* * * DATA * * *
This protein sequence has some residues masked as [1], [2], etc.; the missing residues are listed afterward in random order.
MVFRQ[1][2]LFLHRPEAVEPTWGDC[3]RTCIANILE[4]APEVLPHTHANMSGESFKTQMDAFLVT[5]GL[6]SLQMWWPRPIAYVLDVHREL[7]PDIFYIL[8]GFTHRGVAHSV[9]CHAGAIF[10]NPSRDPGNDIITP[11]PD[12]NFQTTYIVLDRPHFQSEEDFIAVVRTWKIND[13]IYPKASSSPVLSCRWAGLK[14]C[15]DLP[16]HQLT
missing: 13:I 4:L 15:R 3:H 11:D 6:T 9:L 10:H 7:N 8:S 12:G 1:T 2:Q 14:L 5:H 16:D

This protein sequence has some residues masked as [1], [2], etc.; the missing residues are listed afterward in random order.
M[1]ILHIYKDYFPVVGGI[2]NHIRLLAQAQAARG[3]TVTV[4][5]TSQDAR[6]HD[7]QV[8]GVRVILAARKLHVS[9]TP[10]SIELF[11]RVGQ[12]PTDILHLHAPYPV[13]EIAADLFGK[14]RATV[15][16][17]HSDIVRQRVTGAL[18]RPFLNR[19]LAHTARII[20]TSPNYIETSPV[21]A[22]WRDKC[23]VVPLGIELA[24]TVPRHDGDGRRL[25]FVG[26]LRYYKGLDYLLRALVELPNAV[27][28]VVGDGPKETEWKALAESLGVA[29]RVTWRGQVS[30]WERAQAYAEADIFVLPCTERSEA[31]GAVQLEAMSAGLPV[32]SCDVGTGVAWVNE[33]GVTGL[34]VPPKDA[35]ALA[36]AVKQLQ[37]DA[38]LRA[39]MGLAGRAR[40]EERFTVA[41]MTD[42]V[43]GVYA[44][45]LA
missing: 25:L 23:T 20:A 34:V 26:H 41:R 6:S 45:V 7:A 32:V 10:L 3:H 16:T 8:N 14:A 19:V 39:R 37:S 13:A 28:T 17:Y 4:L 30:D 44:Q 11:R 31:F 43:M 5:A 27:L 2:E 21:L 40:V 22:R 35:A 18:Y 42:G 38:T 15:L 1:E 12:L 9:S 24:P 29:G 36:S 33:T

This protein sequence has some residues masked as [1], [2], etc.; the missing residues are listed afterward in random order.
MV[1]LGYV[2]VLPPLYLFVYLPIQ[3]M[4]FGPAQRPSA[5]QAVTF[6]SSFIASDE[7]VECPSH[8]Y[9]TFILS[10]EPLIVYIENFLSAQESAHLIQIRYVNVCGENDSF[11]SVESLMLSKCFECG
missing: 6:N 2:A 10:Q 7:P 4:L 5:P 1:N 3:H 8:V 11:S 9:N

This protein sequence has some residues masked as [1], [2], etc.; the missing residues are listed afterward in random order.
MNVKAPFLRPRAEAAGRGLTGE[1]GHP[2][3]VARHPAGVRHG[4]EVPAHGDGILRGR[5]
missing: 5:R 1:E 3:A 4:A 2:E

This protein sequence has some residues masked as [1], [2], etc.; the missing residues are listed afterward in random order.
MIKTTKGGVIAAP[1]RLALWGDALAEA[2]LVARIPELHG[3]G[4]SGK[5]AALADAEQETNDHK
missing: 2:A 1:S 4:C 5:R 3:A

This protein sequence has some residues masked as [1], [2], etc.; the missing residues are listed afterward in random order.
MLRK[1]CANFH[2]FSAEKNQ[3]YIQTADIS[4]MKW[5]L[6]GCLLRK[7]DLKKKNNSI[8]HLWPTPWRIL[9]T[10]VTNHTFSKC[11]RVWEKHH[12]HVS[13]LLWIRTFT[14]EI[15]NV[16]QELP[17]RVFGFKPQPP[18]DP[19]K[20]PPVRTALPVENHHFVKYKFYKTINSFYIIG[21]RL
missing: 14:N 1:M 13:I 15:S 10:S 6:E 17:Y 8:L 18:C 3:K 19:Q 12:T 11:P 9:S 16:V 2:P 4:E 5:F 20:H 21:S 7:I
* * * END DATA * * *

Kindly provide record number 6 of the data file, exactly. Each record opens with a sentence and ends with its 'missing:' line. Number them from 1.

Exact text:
This protein sequence has some residues masked as [1], [2], etc.; the missing residues are listed afterward in random order.
MLRK[1]CANFH[2]FSAEKNQ[3]YIQTADIS[4]MKW[5]L[6]GCLLRK[7]DLKKKNNSI[8]HLWPTPWRIL[9]T[10]VTNHTFSKC[11]RVWEKHH[12]HVS[13]LLWIRTFT[14]EI[15]NV[16]QELP[17]RVFGFKPQPP[18]DP[19]K[20]PPVRTALPVENHHFVKYKFYKTINSFYIIG[21]RL
missing: 14:N 1:M 13:I 15:S 10:S 6:E 17:Y 8:L 18:C 3:K 19:Q 12:T 11:P 9:S 16:V 2:P 4:E 5:F 20:H 21:S 7:I